"It is because people vote Owaisi in Hyderabad that he can contest Bihar elections. It is important to defeat him here", said BJP MP Tejashwi Surya. 
This domination is believed to have broken with Hyderabad's break-up and had been so for some years. But this changed with the revival of AIMIM in the late 1970s and continued to dominate Old City politics over the subsequent four decades.

Now the Majlis is expanding in Maharashtra and Bihar, and there is a campaign to crush it on its home ground in Hindutva camp. Tejasvi Surya summed up this sentiment when he said, "It's because people vote for Owaisi in Hyderabad that he can contest in Bihar. It's important to defeat him here".

Expansion in Telangana
The Telangana Rashtra Samithi (TRS) established its rule due to a social movement for a separate Telangana state. History has shown that it's not easy to dislodge those who have captured power riding on social movements.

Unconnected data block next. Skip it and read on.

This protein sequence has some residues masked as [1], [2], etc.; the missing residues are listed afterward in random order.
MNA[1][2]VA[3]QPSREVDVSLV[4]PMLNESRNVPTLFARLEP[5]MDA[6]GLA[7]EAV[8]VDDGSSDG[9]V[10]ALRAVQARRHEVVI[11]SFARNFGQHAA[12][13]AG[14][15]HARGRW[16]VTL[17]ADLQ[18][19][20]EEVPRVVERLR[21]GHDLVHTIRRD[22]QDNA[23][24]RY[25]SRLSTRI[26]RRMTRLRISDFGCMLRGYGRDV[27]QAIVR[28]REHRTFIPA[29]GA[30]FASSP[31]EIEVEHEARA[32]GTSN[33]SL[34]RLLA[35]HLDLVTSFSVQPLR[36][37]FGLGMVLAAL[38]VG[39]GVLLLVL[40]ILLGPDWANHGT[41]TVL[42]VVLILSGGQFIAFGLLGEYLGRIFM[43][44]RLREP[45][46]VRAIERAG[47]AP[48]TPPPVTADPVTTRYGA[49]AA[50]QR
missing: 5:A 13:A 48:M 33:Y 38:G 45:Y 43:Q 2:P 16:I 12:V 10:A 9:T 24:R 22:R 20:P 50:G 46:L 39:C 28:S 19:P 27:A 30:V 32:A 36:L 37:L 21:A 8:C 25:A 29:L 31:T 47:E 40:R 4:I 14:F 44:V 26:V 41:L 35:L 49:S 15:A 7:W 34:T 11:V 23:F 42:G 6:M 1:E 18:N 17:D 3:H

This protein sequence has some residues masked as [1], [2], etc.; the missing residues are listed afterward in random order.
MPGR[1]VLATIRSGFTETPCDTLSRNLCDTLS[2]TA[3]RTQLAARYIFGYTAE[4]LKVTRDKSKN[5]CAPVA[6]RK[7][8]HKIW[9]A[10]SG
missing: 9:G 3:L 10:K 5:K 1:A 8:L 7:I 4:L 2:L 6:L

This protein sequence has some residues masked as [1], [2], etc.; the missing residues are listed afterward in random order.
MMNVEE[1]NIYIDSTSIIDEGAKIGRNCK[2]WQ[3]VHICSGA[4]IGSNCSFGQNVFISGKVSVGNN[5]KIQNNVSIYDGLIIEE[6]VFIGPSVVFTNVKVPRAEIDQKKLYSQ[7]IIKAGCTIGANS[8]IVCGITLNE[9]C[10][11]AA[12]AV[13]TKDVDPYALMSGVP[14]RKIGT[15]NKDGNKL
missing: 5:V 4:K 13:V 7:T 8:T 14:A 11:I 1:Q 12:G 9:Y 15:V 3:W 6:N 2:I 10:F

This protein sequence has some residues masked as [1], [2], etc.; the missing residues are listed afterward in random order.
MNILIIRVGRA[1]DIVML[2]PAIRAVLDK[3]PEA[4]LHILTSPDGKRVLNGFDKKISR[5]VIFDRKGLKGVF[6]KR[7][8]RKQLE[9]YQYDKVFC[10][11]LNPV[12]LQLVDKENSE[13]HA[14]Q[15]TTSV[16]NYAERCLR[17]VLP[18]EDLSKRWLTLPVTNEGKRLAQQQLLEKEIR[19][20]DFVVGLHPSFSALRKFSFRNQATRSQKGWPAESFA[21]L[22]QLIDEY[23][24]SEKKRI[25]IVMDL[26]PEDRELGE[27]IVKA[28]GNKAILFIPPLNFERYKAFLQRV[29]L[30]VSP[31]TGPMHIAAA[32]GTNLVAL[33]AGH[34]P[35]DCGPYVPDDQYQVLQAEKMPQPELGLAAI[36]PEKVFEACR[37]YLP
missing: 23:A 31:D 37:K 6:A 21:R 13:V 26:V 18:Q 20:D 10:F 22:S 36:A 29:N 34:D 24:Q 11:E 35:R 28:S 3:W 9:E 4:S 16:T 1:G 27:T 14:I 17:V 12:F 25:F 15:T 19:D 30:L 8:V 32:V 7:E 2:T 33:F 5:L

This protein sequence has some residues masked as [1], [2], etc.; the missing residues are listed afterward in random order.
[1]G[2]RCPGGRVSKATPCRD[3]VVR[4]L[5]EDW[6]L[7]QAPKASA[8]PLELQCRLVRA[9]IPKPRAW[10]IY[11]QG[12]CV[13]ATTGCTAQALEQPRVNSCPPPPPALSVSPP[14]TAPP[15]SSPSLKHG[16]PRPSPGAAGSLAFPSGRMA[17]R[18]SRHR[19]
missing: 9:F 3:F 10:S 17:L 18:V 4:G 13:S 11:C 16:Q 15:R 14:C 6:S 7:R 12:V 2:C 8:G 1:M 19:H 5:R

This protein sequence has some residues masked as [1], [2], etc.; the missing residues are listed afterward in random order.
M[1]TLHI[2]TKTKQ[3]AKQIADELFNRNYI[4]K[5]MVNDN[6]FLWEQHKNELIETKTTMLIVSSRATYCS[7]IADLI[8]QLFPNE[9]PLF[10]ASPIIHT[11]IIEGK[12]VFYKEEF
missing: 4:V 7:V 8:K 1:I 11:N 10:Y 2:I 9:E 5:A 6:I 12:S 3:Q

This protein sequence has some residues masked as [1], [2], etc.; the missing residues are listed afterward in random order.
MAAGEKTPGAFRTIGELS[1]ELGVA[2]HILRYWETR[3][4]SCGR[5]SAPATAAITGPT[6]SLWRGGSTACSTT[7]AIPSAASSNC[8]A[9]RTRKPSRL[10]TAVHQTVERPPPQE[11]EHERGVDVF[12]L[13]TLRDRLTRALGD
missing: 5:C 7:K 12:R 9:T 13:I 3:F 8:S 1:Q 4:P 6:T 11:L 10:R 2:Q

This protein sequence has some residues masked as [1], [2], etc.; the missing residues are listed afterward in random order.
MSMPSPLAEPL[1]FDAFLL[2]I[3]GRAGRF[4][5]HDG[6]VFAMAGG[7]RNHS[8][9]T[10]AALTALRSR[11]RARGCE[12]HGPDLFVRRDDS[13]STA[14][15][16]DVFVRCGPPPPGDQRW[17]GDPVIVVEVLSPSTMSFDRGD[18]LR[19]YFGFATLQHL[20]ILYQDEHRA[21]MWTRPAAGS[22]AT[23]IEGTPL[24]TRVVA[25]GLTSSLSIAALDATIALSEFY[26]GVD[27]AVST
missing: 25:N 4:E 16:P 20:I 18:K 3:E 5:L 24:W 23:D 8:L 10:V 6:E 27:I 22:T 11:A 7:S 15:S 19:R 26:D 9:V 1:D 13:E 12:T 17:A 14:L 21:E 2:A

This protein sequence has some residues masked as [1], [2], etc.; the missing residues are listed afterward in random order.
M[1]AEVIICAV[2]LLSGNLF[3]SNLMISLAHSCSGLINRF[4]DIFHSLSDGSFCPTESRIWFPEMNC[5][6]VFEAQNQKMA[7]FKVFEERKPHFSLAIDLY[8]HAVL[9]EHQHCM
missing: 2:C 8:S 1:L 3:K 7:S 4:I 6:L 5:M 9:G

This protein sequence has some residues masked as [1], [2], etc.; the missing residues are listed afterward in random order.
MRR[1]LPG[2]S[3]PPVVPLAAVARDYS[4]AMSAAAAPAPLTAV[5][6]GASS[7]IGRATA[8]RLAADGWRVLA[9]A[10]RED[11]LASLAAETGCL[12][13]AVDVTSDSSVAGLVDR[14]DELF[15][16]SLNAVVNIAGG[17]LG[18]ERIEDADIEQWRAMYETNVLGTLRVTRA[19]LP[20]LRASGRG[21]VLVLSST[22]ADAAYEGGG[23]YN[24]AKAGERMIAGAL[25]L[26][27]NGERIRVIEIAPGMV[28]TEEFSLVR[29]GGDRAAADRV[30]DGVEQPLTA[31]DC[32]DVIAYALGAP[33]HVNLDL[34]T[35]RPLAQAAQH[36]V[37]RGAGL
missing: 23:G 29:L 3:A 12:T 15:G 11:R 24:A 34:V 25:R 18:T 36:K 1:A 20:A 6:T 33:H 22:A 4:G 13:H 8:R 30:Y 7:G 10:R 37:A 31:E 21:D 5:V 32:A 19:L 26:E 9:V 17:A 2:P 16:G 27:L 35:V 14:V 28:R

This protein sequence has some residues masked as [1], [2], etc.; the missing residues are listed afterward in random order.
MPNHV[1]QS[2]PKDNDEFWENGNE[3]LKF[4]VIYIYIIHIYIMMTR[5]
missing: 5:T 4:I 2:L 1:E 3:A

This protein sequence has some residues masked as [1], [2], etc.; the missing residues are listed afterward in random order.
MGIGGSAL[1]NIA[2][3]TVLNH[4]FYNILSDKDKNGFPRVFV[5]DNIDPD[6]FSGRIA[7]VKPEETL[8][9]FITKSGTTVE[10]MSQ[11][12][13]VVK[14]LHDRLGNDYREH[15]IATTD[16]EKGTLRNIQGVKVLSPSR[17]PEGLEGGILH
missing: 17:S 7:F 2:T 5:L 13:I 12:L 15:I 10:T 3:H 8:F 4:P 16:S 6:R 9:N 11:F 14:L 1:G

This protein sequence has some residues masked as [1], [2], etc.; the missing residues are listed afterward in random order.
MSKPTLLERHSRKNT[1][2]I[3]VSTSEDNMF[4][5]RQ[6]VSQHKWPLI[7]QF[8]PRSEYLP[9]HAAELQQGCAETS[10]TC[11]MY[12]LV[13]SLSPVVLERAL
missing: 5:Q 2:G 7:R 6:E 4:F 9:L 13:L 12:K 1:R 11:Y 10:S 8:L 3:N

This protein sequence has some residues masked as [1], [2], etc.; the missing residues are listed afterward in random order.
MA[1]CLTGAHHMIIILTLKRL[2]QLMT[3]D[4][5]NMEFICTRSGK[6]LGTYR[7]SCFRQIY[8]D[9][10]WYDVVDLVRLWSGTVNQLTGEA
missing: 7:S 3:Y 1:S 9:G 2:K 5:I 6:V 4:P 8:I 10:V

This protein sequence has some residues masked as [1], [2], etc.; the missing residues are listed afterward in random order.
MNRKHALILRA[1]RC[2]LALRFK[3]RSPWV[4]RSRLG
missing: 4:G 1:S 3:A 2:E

Trinamool Congress's capture of power in Bengal riding on the Nandigram and Singur agitations and AAP's success in Delhi following the Jan Lokpal movement are two recent examples. But TRS embodies this even more directly as it has benefitted from a bigger and older movement.

The BJP understands that the TRS can't be dislodged unless an ideological battle is waged against it, questioning the very idea of Telangana that it stands for. Hindutva outfits see Telangana as the result of Hindus' resistance to a Muslim ruler - the Nizam and the need to revive the "glory" of the "pre-Muslim" period.

But the TRS's idea of Telangana can be traced back to the 1952 protests against non-Mulkis, the 1969 agitation for a separate state and the formation of the Telangana Praja Samithi, and finally, the 2011 protests in which TRS itself played a key role.